Click on “listen” for an excellent brief explanation of this project at the Morning North website.
July 20, 2011:
Allen: A number of my colleagues have turned to me with questions about the Navigable Waters Protection Act in light of Feed In Tarriff proposals for hydroelectric developments on rivers in Northern Ontario under plans by the Ontario Government through its Green Energy and Green Economy Act. This wave of questions has come to me, no doubt, because of my open letter to the TRAN committee on Feb. 22, 2009 at the time that changes to the Act were being proposed. My letter was widely distributed and posted on several websites. You can see a copy at the website of Alberta Whitewater. Continue reading
Summary of the Project
Two projects on the Petawawa River. One at Half Mile Rapids, entirely on DND property, the other at Big Eddy, right in the middle of Town.
Description of the Issues
These sites have not previously been dammed in any way
- Aesthetic degradation due to reduced flow in bypassed section of the river
- Impact on kayak/canoe navigability. This is a world-class kayaking site
- Fish habitat, migration. Sturgeon are acknowledged to be in the river. Proponent PD says there is “no known bypass solution”. Also, there are many other non-SAR game fish.
- Public safety: there is a heavily used recreation area 500 meters downstream of the proposed dam. Varying river flows, either intentional or resulting from failure of the computer control system, mean that the users of this area are at risk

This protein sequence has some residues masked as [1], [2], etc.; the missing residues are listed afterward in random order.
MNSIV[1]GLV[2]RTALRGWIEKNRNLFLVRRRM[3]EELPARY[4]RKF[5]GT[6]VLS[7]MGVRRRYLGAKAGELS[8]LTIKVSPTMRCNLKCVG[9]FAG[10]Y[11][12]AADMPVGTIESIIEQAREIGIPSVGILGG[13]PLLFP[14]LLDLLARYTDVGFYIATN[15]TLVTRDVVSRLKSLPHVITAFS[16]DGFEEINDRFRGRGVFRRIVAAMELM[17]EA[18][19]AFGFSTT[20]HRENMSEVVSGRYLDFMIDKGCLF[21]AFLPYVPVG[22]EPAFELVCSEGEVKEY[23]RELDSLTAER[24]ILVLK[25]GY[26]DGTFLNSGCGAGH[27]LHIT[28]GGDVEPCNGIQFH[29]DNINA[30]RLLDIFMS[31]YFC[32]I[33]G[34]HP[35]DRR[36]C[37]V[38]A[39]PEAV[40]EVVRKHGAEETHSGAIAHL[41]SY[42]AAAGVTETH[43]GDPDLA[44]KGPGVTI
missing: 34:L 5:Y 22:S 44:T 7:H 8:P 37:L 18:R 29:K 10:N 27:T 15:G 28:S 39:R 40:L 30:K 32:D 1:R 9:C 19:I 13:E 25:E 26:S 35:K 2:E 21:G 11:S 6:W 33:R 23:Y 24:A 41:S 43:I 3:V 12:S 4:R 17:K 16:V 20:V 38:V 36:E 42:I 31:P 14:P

- Contempt for Public Consultation component of the EA. Proponent generally ignores questions, or gives vague general answers. Presentations have so far been “content free”
- Insufficient documentation to assess potential environmental impact. PD is conceptual only
- Big Eddy switched from unmanaged to managed waterway. This omits the “Notice of Inspection” opportunity for public review.
- Document baseline is uncontrolled. Documents get revised, removed at the proponent’s whim, and there is no revision record
- The proponent is attempting to deviate from the published Class EA process. He wants to have a draft of the ER reviewed by the regulators. In other words, he wants to have two tries at seeing just how much he can get away with.
- Erosion of the south bank of the river and the foundation of the Petawawa Blvd bridge appears to be a distinct possibility.
- Lack of clarity on peaking vs. run-of-the-river. This greatly affects the area of influence. Continue reading
June 13, 2011:
I write this open letter as an Algonquin Elder from Pikwàkanagàn First Nation in response to your invitation for public comment to the proposed waterpower agreements with Ontario Power Generation Inc. (OPG) at Chats Falls and Chenaux. I write one letter to you both since there is a lack of continuity in MNR’s approaches to waterpower agreements in different parts of the Ottawa River Watershed and elsewhere in Ontario. There also is a lack of continuity between these proposed agreements and MNR’s responsibilities under the Lakes and Rivers Act (LRIA). I think that it is wrong for MNR to have so many different ways of treating agreements under Ontario Regulation 242/08 and also wrong to not acknowledge in every waterpower agreement the fact that MNR has responsibilities under LRIA. Continue reading